San Juan, too, has nearly double the poverty (31 percent) and unemployment rates (6.4 percent) as its northern neighbor, according to data from the Utah Department of Workforce Services. And it sees 20 percent less revenue from the hospitality and leisure industry than Grand, which attracts more recreationists and retirees. Fewer people move to the county each year, as well.
The different land use models, Perlich said, are likely behind all of that.
“They’ve got to be rooted in these long historical differences of the people who have moved there, how they’ve made a living and what their cultures are.”
She cautions, though, that the Dan Jones survey, with a margin of error of plus or minus 6.8 percentage points, might have left out Navajo residents in San Juan County, who make up 50 percent of the population but can be hard to reach in polls conducted by landlines. (The bulk of poll respondents were in Blanding and Monticello, where whites far outnumber Navajos.) They would generally be more in favor of the monument and environmentalists.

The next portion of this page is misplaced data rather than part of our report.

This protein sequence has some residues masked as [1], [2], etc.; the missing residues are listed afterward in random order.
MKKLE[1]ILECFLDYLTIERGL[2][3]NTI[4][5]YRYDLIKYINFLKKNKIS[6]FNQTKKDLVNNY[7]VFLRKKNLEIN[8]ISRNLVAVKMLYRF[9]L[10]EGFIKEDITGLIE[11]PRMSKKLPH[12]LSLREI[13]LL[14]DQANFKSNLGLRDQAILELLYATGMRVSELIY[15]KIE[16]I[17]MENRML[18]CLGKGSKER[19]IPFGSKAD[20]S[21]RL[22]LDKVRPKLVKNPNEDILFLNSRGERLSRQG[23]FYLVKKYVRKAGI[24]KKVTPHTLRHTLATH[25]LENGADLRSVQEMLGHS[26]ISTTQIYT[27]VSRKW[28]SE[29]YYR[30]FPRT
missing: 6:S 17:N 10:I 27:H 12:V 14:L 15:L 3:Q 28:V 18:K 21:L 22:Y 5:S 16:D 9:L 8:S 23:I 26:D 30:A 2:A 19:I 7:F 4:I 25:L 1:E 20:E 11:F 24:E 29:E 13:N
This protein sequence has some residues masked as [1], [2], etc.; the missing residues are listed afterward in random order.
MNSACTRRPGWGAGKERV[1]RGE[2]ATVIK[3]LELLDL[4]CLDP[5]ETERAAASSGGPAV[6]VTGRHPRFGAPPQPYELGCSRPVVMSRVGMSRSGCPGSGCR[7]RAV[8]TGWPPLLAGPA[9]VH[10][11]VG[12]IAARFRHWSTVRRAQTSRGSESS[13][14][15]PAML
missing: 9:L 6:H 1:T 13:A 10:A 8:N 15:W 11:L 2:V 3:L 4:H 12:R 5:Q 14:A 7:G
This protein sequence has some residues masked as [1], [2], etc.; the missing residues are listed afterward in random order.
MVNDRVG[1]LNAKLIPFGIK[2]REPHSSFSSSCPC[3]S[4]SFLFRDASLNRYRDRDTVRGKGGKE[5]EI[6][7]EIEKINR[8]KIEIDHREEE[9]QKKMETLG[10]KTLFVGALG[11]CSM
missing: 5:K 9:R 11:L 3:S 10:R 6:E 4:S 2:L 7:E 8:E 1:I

“If you survey the Native Americans, it’s usually different,” added Mark Maryboy, a Navajo and former Democratic commissioner for San Juan. “Native Americans believe that conservation and tourism are a viable economic development plan because it’s consistent. It’s always there. It maybe doesn’t pay as much as oil and gas, but it’s something that you can rely on.”
Environmentalists and party politics
Josh Ewing has gotten death threats. All four of his car tires have been slashed while he’s been hiking in remote desert corners of San Juan County. And, he said, “I’ve had a county commissioner say, ‘We want to get parasitic environmentalists the hell out.’”